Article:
As currently designed, Malta’s system can store electricity for days or even weeks, until it’s needed. The electricity can come from any source (i.e. wind, sun, or fossil fuels) in any location.

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Fractal Energy Storage ConsultantsGates, Bezos Backing Alphabet Energy Storage Spinoff

President’s Council Urges Solar & Microgrid Use For Energy Security

on December 21, 2018

CleantechnicaRooftop solar communities may soon become the latest line of cybersecurity defense for America’s vulnerable electric utility industry, providing emergency power for local consumers while supporting the grid in the event of an attack-based outage. Indeed, a key recommendation in a recent President’s National Advisory Infrastructure Council report on cybersecurity and the grid is that solar and other renewable energy-based microgrids be developed for emergency preparedness.

At the same time that solar microgrids can provide refuge from electric grid hacking, the microgrids themselves need to implement security protocols to avoid the same sort of hacking, some experts point out.

In a draft version of the NAIC report, “Surviving a Catastrophic Power Outage,” released in December, one recommendation is to “Support demonstrations of community enclaves design approaches, which may range from traditional hardening of infrastructure to microgrids that combine distributed energy resources, energy storage, and innovative consumer technologies.”

The NAIC report suggests that this can be achieved by “Deliver(ing) peer-reviewed results and lessons learned from demonstrations to provide utilities and communities with effective approaches to design, manage, operate, and fund microgrid and energy resilience capabilities.”

Some funding for such activity has already taken place. New Orleans, for example, won a grant from from the US Department of Housing and Urban Development for $141 million in unused Hurricane Sandy recovery funds “to undertake the highest priority upgrades and implement advanced microgrid pilot projects in critical sections of the city.”

Rooftop solar and larger solar arrays are vulnerable to hacking through the inverter, which often has a web link to the equipment manufacturer, which provides a monitoring service to the customer, if not a link to a community solar or community aggregation operation center. This was recently highlighted in a November report by Ridge Global, a consulting firm founded by former Homeland Security Secretary Tom Ridge.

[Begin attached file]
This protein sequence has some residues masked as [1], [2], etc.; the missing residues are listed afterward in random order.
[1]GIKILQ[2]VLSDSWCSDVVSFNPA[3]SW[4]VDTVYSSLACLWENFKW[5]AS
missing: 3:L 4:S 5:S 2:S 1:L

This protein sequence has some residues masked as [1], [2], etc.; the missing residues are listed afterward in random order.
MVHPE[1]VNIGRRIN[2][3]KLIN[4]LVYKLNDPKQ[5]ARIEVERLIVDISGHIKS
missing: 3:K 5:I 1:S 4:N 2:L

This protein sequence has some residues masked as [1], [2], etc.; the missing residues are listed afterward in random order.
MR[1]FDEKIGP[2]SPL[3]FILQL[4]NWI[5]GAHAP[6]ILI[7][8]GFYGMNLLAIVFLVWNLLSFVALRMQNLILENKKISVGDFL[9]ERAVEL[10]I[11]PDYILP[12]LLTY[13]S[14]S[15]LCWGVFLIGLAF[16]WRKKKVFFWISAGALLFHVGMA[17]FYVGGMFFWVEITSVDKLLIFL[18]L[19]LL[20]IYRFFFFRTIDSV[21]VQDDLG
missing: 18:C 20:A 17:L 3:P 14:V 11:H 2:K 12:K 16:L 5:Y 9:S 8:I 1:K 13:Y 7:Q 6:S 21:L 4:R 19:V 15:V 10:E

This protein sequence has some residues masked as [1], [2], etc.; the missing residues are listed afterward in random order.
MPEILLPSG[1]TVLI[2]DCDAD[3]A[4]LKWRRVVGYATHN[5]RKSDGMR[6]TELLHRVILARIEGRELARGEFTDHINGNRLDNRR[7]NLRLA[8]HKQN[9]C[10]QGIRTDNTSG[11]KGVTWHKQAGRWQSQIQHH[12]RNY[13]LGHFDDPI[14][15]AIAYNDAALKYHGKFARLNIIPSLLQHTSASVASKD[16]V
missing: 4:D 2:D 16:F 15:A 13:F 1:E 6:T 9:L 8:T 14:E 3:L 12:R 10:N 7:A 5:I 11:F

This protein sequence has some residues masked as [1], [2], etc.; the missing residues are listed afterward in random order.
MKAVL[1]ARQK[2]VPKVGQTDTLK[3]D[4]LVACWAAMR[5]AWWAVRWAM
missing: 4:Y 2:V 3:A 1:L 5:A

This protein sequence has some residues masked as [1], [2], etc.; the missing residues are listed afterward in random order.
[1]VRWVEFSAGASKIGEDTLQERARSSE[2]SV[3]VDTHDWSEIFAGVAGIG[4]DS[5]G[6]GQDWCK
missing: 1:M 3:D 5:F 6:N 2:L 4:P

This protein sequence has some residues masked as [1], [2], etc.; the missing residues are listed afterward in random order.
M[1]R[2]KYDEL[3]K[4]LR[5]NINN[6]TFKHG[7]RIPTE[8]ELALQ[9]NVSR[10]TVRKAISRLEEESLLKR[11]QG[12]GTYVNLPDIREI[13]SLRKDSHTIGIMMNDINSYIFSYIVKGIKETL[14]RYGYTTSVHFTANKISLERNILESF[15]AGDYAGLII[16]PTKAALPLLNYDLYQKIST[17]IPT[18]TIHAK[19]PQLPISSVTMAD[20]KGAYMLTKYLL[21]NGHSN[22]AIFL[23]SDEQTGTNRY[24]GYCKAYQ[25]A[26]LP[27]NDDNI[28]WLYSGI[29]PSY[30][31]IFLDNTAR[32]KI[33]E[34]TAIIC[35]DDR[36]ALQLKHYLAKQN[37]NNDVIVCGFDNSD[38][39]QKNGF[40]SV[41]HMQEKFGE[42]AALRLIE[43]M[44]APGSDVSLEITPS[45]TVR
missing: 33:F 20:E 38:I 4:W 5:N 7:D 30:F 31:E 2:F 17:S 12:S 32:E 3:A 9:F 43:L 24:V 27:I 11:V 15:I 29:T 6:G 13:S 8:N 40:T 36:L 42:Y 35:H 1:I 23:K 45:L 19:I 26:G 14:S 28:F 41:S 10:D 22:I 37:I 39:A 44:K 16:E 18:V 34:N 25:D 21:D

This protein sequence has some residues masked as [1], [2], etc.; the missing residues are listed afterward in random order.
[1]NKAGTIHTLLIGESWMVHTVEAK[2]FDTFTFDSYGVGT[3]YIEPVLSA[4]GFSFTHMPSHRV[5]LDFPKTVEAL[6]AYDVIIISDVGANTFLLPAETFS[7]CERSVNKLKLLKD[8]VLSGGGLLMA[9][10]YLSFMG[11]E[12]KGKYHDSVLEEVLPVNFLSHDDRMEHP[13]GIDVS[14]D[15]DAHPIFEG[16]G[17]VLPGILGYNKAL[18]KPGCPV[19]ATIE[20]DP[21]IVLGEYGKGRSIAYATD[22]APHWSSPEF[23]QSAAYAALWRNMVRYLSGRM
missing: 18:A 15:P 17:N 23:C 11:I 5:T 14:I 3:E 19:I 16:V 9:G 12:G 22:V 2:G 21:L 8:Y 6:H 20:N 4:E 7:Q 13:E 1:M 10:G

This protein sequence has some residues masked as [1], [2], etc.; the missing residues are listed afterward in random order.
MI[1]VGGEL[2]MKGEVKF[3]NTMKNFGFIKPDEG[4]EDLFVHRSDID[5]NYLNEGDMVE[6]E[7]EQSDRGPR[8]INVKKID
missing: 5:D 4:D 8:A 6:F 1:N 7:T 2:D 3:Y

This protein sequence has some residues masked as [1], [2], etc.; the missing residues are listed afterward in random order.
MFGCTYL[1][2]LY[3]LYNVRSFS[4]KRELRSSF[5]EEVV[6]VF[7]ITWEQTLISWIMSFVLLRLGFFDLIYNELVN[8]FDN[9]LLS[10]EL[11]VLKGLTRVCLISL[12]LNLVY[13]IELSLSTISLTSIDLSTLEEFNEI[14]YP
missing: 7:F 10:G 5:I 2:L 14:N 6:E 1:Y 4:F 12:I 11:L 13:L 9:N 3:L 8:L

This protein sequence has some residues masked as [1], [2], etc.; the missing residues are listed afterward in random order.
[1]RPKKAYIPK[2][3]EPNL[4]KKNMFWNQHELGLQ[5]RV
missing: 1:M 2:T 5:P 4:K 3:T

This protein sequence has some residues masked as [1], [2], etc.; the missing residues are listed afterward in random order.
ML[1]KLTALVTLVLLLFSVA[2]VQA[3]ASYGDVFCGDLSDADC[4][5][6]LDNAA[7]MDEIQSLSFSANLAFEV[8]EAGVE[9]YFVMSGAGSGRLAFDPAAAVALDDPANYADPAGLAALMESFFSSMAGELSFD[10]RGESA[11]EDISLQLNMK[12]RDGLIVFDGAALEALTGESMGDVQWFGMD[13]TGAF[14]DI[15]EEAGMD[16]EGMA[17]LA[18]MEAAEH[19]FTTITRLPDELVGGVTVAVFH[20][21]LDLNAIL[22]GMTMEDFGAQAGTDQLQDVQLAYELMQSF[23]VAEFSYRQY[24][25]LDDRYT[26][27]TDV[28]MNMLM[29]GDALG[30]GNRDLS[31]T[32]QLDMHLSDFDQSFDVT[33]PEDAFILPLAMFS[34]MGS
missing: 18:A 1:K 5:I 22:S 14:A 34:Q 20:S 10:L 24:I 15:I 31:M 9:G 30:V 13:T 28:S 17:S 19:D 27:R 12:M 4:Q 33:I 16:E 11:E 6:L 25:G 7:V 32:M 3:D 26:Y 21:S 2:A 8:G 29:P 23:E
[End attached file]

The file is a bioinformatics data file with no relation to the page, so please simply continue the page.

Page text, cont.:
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Fractal Energy Storage ConsultantsPresident’s Council Urges Solar & Microgrid Use For Energy Security

Alphabet’s Hot Salt Energy-Storage Project Becomes its Own Company

on December 20, 2018

EngadgetAlphabet’s X division has played host to a string of experimental ideas, and another one is spinning out as an independent business. Malta uses cheap, abundant materials including salt, anti-freeze and steel to store power at grid scale.

Malta taps into the laws of thermodynamics to store renewable and fossil energy as heat in molten salt and cold in low-temperature anti-freeze until it’s needed — you probably still need electricity at night, when the sun isn’t shining on your local solar farm. The company is working on a pilot plant, backed by $26 million from its first funding round, which was led by a fund Jeff Bezos, Bill Gates and Michael Bloomberg are involved with.

Power storage is often a cumbersome, expensive problem, particularly for the likes of wind and solar farms. Providing them with a reliable, inexpensive way to keep electricity in reserve could cut down on waste, while helping renewable energy companies find the bandwidth to generate more power.